Shira Banki, a 16-year-old victim of a mass-stabbing attack at a Jerusalem gay pride parade Thursday, succumbed to her injuries Sunday. Banki died at the Hadassah Medical Center in the same city, according to the Jerusalem Post.

Banki was one of six people stabbed at the parade. Yishai Schlissel, an ultra-Orthodox Jewish man, is suspected of carrying out the stabbings just weeks after his release from prison. Schlissel spent 10 years behind bars for stabbing and wounding three people at a gay pride parade in 2005, the Post reported.

Israeli Prime Minister Benjamin Netanyahu expressed his condolences to Banki's family. "Shira was murdered for courageously supporting the principle that each and every person has the right to live their life in security and respect," he said in a statement cited by the Post.

Via Twitter, Netanyahu called for Banki's attacker to be prosecuted. "We condemn with disgust the attempt to impose hatred and violence in our midst, and we will work to bring to justice the killer," he said, according to a translation of the tweet.

Witnesses at the gay pride parade described seeing an apparently ultra-Orthodox Jewish man indiscriminately wielding a knife at passersby. “We heard people screaming, everyone ran for cover, and there were bloodied people on the ground,” Shai Aviyor, a witness, told the Israeli television station Channel 2.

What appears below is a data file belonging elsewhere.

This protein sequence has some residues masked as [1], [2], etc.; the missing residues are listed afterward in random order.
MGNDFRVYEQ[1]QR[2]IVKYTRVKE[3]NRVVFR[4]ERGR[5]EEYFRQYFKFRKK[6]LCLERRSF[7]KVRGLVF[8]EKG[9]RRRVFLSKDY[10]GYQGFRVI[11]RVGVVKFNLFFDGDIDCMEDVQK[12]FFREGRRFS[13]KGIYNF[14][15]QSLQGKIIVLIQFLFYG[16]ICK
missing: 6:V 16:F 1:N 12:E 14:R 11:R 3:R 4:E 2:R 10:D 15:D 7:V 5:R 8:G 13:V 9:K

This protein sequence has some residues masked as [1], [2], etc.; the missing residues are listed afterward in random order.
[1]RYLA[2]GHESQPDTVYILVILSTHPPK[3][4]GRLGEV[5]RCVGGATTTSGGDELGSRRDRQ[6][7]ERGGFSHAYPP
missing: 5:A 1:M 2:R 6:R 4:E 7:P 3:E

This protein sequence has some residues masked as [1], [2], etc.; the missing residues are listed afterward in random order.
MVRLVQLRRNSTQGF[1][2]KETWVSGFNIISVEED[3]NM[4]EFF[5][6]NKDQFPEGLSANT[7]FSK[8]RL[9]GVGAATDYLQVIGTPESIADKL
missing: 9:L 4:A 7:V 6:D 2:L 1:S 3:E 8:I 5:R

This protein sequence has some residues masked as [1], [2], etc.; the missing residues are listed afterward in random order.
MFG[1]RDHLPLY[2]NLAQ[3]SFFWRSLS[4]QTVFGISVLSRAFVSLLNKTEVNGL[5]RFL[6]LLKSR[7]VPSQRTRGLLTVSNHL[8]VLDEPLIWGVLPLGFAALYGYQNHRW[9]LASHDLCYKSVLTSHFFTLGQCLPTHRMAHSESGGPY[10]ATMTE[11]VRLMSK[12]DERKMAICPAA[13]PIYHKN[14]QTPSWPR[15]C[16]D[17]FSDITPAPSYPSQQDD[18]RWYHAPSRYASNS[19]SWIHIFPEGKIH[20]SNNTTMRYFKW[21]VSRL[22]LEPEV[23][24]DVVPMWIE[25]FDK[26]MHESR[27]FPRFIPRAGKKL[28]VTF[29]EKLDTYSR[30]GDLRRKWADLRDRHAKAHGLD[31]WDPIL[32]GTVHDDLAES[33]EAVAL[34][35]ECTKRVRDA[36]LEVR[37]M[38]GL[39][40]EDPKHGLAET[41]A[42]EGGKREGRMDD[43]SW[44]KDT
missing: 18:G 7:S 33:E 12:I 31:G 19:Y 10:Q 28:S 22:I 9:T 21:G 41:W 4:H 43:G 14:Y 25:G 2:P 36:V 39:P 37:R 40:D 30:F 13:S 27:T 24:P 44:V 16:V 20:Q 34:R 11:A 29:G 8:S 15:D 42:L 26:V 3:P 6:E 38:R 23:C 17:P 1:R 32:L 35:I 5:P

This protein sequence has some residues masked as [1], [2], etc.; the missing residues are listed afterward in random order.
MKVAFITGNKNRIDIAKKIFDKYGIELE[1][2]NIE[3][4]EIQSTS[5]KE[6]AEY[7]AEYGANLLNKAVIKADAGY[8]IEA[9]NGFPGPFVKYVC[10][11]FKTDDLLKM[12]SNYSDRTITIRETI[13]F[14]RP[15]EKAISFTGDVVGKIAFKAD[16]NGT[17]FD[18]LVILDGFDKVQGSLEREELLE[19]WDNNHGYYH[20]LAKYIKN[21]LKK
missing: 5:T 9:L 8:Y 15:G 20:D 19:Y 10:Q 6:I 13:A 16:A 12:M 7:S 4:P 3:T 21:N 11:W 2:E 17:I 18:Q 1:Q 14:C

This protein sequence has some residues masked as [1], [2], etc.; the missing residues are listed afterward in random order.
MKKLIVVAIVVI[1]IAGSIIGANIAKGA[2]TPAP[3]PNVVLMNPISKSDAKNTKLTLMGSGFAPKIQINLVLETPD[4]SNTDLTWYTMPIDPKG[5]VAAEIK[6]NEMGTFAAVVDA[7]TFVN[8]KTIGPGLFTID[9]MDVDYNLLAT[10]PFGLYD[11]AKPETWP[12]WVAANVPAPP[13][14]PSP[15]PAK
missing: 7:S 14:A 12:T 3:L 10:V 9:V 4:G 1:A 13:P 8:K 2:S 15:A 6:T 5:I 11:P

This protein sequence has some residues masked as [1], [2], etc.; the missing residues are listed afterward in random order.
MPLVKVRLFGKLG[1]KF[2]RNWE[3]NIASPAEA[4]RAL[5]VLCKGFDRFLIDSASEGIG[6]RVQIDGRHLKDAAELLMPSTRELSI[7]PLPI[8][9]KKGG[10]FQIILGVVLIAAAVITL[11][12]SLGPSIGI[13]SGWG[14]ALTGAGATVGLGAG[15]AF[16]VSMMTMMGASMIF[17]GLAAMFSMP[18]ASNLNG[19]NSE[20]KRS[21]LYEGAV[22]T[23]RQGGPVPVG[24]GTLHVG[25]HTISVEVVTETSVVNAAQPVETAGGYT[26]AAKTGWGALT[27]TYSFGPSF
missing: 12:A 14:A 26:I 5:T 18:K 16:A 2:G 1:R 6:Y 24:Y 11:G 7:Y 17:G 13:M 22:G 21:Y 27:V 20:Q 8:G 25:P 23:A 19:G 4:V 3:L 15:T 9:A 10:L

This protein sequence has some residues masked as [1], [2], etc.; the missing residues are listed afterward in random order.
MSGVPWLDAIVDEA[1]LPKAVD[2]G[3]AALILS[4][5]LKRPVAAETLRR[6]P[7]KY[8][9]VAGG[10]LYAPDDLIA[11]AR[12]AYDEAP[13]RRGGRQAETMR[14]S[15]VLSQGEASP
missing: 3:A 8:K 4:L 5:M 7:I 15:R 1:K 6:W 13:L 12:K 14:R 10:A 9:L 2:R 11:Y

Police detained Schlissel Thursday. The next day, police extended his detention for 12 days, after they declared him fit to stand trial.

Following the attacks, some people quickly characterized the stabbings as an anomaly in a country that otherwise respects the rights of lesbian, gay, bisexual and transgender people.

Schlissel's stabbing spree "must be considered for what it is: a relatively isolated incident in a nation that takes its LGBT citizens very seriously," David Kaufman, an editor at the New York Post, wrote in an opinion piece Friday. "Israel doesn’t need to 'pretend' to support its LGBT citizens because it really does. And one violent nut-case -- no matter how egregious his actions -- cannot erase this legacy."

Thousands of Israelis attended demonstrations Saturday in Jerusalem, Tel Aviv and other cities to protest the attacks on the gay pride parade. At the rallies, speakers urged Israeli authorities to take firmer action to root out homophobia, Reuters reported.

Critics of Israeli leadership said Netanyahu's condemnation of the attacks rang hollow.

"His governments have done close to nothing to end legal discrimination against the LGBT community," Aeyal Gross, a Haaretz columnist, wrote in the Israeli newspaper. "The stabbing ... reminds us that, despite the liberal image we flaunt, Israel is still not a safe place for gays, lesbians, transgender people or bisexuals."